Here’s some good news for employers that want to use arbitration as a way to resolve employment disputes instead of relying on federal or state courts: Imposing a fair arbitration policy on applicants as a condition of employment is fine.
Once the applicant “takes” the take-it-or-leave-it arbitration agreement by accepting the job after having a chance to review it, she’s stuck with it.
Recent case: Daphne sued her former employer after losing her job at the end of a.
Her lawsuit alleged that she had been treated poorly, lost job duties and projects and was ostracized as soon as she announced her pregnancy. She contended she was downsized before even taking her maternity leave.
The employer asked the court to transfer the case to arbitration because Daphne had signed an arbitration agreement when she first accepted the job as a condition of being hired.
The court complied. It noted that Daphne was given adequate opportunity to review the policy, including showing it to a lawyer, before signing it.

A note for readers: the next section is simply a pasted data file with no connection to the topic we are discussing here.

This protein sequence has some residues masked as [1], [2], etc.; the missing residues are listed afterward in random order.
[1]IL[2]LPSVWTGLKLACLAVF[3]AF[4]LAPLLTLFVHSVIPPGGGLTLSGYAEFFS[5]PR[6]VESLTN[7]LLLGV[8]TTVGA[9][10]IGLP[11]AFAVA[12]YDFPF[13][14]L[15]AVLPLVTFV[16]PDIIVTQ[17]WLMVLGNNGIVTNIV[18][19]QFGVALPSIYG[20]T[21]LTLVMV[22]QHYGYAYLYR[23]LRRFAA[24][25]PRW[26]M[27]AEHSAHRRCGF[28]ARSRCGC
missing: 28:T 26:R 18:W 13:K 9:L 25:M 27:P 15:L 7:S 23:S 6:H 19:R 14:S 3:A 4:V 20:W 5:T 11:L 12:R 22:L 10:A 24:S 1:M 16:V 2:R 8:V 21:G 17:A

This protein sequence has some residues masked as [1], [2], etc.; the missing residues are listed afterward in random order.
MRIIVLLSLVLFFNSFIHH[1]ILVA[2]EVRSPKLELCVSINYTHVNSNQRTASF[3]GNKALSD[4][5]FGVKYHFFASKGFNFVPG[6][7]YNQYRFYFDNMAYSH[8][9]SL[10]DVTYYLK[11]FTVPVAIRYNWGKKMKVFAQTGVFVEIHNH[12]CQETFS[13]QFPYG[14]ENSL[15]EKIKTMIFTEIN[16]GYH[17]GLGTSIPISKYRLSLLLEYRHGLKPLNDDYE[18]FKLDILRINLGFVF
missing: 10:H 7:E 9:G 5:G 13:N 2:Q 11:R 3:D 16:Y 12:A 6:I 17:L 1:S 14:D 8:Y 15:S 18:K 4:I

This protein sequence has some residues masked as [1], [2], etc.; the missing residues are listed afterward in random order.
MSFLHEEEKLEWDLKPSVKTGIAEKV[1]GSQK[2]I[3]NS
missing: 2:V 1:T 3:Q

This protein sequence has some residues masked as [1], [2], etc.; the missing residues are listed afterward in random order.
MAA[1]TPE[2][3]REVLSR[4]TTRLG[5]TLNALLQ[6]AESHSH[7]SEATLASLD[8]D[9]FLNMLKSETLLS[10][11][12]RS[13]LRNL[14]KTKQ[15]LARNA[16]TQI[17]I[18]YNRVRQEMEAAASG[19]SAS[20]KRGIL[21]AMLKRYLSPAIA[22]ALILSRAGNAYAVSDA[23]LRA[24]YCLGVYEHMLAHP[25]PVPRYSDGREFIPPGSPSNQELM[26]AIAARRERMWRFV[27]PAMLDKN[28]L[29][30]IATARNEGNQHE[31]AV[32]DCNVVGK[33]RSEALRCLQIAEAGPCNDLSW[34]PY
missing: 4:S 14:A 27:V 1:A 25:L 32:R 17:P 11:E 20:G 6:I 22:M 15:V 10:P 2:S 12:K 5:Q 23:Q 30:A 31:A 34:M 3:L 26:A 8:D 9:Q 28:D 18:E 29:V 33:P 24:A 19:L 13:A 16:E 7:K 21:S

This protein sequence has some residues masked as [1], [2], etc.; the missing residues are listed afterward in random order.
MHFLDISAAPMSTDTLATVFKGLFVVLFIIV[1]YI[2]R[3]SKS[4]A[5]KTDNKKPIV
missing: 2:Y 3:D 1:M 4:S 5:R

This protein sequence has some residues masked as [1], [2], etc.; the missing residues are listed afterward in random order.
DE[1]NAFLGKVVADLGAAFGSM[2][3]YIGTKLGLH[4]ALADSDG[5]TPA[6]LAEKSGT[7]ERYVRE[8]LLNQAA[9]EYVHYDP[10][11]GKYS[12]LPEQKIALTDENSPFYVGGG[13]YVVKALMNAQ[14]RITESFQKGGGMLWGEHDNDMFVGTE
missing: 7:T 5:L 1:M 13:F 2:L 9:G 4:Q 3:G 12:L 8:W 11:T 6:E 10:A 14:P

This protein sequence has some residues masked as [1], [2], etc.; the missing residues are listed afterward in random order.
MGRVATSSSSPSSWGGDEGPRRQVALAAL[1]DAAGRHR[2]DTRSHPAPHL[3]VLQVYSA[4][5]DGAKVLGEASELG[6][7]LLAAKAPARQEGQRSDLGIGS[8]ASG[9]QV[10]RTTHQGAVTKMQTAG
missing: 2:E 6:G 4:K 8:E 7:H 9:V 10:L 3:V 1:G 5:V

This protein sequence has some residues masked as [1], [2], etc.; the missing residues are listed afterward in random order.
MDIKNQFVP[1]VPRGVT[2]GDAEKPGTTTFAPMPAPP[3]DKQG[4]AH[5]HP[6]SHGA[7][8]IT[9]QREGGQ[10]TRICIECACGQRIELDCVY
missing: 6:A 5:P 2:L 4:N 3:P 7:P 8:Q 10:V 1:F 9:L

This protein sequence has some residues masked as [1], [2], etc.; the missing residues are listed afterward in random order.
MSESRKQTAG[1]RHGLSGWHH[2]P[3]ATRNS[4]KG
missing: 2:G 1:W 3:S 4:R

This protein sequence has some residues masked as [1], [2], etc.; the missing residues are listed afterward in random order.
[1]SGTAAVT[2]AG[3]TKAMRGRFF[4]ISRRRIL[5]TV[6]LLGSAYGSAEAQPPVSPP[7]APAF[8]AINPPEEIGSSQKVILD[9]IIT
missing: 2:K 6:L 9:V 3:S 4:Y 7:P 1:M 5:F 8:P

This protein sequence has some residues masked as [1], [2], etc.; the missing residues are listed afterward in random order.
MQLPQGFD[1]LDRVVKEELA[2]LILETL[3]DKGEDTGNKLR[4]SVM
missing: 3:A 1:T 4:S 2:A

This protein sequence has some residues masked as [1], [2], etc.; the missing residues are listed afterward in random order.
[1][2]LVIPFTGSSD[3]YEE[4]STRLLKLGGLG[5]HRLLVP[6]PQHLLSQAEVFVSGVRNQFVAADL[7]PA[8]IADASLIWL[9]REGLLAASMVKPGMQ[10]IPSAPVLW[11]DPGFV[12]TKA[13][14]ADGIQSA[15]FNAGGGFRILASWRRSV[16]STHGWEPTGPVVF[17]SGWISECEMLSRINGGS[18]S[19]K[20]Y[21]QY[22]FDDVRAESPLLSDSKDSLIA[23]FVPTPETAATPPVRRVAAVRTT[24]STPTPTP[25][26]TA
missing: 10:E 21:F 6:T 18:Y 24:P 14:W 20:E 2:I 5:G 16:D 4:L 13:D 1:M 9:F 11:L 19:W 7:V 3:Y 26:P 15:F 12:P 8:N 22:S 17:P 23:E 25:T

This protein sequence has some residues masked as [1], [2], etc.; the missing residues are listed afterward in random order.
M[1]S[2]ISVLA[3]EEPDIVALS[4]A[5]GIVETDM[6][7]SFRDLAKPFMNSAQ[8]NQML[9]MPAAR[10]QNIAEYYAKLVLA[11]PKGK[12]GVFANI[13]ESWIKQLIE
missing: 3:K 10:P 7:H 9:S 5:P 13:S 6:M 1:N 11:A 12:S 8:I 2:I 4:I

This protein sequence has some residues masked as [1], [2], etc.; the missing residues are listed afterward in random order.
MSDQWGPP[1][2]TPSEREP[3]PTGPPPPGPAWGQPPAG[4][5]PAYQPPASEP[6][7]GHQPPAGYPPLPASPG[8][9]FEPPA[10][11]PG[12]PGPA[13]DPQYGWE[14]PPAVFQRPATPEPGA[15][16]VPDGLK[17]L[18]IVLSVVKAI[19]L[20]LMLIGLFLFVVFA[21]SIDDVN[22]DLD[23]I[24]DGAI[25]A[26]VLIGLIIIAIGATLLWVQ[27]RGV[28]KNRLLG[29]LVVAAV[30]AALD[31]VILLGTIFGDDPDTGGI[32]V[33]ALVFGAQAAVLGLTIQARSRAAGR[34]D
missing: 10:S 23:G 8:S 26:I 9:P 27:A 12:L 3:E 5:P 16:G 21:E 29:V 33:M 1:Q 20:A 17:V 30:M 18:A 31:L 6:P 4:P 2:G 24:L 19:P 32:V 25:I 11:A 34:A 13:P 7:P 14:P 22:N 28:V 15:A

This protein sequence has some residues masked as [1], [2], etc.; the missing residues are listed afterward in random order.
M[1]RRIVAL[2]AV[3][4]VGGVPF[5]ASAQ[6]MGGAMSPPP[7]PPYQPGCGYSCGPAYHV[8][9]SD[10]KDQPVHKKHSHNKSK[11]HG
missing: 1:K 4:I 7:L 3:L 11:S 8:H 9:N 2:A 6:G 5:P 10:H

Plus, the policy provided for a neutral arbitrator, did not limit the remedies or damages an employee could seek, allowed for discovery, required a written decision stating the factual and legal bases for the decision and provided that the employer pay for the arbitrator. That made it a fair agreement, fully enforceable under California law. (Chau v. EMC, et al., No. C-13-04806, ND CA, 2014)
- How to Fire an Employee the Legal Way: 6 Termination Guidelines
- Unlike employees, partners can't pursue bias claims under employment laws
- 'Meetings' on Religion/Politics May Violate New Intimidation Law
- Offer accommodation, but don't mandate extra leave
- Employers must record at-work 'horseplay' injuries